Critelli: I think construction will continue to slow, especially as new, nonresidential construction starts to decline. This may be buoyed a bit by construction activity in municipal and institutional segments, but it won’t be enough to offset construction decline in other segments. Commercial leasing will likely remain steady and typically follows rental rates, which are driven by business growth and consumer spending, and both of these are showing positive signs of continued rebound and sustained improvement.

We have seen that lockdowns haven’t necessarily stopped economic growth; it’s just changed some of the traditional drivers and placed more of a focus on location optimization, facilities optimization, and increased demand for industrial and high-tech tenants.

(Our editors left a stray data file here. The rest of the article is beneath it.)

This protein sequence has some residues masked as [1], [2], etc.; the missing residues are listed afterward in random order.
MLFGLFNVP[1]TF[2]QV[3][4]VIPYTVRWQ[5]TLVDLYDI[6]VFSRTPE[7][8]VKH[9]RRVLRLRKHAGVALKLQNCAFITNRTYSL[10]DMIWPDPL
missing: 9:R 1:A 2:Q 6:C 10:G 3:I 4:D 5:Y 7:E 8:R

MOST CLIMATOLOGISTS AGREE THERE ARE SEVERAL PLACES WHERE WE WON’T BE LIVING IN 40 OR 50 YEARS. OR AT LEAST NOT LIVING THE SAME WAY WE DO NOW.

picture of skyscraper construction
Skyscraper construction in New York

Kornik: How about from a geographic standpoint? The IBISWorld report has the U.S. Southeast leading the way, with the West and Mid-Atlantic being close behind. As you look out, do you see anything happening from a geographic standpoint that could be significant?

Critelli: I see a potential trend related to movement away from the Mid-Atlantic and West regions in the U.S. Economic activity follows population movement, and domestic migration trends are starting to demonstrate that people are moving away from New York, Illinois, California, New Jersey and Michigan and moving to Florida, Texas, North Carolina and Arizona. This trend has been occurring since 2010 and was further accelerated by local restrictions and the reduced need to live where you work during COVID. These migration trends will likely shift revenues across the regions over the next five years until the population starts to “resettle” in the post-COVID environment.